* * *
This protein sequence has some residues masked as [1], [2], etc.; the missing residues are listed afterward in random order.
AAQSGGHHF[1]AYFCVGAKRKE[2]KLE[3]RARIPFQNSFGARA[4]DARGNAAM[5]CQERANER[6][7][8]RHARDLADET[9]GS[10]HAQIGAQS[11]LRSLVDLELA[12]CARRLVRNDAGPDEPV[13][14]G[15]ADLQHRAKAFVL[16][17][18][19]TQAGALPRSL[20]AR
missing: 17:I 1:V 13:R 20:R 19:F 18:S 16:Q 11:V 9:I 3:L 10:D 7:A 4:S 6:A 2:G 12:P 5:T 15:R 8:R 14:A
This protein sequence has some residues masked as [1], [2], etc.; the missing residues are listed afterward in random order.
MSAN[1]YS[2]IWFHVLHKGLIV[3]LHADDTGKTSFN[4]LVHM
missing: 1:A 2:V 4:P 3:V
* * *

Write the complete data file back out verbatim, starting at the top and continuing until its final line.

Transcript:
This protein sequence has some residues masked as [1], [2], etc.; the missing residues are listed afterward in random order.
AAQSGGHHF[1]AYFCVGAKRKE[2]KLE[3]RARIPFQNSFGARA[4]DARGNAAM[5]CQERANER[6][7][8]RHARDLADET[9]GS[10]HAQIGAQS[11]LRSLVDLELA[12]CARRLVRNDAGPDEPV[13][14]G[15]ADLQHRAKAFVL[16][17][18][19]TQAGALPRSL[20]AR
missing: 17:I 1:V 13:R 20:R 19:F 18:S 16:Q 11:V 9:I 3:L 10:D 7:A 4:S 6:A 2:G 12:P 5:T 15:R 8:R 14:A
This protein sequence has some residues masked as [1], [2], etc.; the missing residues are listed afterward in random order.
MSAN[1]YS[2]IWFHVLHKGLIV[3]LHADDTGKTSFN[4]LVHM
missing: 1:A 2:V 4:P 3:V